I’ve done a few scary jobs recently at high level, repairing the gable end of a house and chainsawing Ash branches 40’ above the ground. These things concentrate the mind about safety, ensuring ladders are tied off and properly footed. However, when asked to pick a few cherries standing on the lower part of a set of steps, these concerns tend to leave the mind. Louise had kindly tied a bucket around my neck to leave my hands free. Unfortunately, the step ladder decided to go on walkabout and I ended up falling and breaking my wrist. (I think the bucket of cherries acted like an airbag). Subsequent X-rays displayed a broken ulna and radius and after being encased in a fibreglass plaster, I was told I was out of action for the next four weeks. I was scheduled to appear at Art in Action and another show in London demonstrating oil pastel. This has caused some considerable problems as there are very few oil pastel demonstrators in the UK. I understand a young lad was roped in from out of the office for the London show ~ poor chap! ~ Apologies to all those who travelled to see me.
This did at least given me the opportunity to sort out my pastels. I work mostly with Sennelier who supply over 500 tints. Unfortunately, my collection has grown over the years and although I probably only use 35% of the range, it’s a number large enough to cause problems finding the right tints when working. I use a palette of ground rice to keep them clean which helps, but unfortunately over time the well used ones become little nibs hidden behind the less used ones. Also, with the advent of projectors at art groups, working in low light conditions make all my pastels look grey!!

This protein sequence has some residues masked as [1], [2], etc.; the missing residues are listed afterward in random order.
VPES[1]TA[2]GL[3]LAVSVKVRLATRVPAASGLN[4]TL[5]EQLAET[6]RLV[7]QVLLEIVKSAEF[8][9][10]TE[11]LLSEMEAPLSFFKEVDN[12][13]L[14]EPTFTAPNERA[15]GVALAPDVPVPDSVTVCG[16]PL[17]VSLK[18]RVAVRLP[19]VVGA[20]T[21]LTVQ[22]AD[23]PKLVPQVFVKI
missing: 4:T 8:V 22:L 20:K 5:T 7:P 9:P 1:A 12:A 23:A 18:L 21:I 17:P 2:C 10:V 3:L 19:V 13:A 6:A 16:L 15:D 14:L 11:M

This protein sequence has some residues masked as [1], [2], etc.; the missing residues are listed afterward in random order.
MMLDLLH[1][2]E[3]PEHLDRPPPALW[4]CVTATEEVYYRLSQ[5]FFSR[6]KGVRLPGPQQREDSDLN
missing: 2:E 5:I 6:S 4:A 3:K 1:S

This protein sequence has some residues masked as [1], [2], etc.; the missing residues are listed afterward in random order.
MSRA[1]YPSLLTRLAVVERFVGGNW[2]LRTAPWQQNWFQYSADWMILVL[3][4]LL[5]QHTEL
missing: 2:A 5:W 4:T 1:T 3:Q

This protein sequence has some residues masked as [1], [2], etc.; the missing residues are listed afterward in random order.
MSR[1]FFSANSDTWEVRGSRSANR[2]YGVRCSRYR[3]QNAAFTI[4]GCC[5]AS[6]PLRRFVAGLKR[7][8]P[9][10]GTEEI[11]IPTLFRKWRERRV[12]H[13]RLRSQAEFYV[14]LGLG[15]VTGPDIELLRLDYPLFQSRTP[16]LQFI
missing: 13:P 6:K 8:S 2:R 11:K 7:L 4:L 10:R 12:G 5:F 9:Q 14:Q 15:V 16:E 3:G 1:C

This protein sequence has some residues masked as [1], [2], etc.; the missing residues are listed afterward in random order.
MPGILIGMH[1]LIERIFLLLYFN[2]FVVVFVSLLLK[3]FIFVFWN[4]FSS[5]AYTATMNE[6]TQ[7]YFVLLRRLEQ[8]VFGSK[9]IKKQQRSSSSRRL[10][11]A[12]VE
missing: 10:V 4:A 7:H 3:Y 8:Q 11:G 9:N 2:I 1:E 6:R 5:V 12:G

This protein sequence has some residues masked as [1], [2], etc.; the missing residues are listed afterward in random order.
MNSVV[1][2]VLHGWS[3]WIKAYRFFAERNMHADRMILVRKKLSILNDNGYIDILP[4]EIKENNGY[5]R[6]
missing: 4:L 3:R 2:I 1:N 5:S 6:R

So taking advantage of my impairment, I decided to reduce my colours. Firstly, I pinned up a full sheet of hot pressed watercolour paper and marked the colours according to the Munsell system around the edge. The middle of the paper was the lightest tint (white) the edge of the paper for the darkest tints as Sennelier do a wonderful range of colourful darks. I worked with twelve pastels at a time assessing them for softness and how well mixed the pigment was. Some Sennelier pastels can be quite hard whereas others are quite soft…it’s useful to have a selection of both. The twelve were distributed around the paper to give a basic balance of tone and colour. I then selected twelve more tints and did the same, discarding any tints that were too similar, it’s surprising how many similar oranges and browns they do. I continue until I’ve been through all the pastels which takes me about two days. Looking at the sheet I can immediately see if I have any gaps which are tints that Sennelier don’t produce. I can then supplement with another make. In the end it takes only eight Unison colours to fill the gap. I manage to reduce my collection significantly and make future painting (hopefully!) easier.
If you would like to see the above illustrated step by step, go to http://www.thecsc.co.uk/colorpalette.html
Meanwhile, I took the opportunity to visit the Gadsbys Art Festival yesterday…got a lot of sympathy from fellow artist Charles Evans, Bob Elcock and many others, thanks to all for your concern.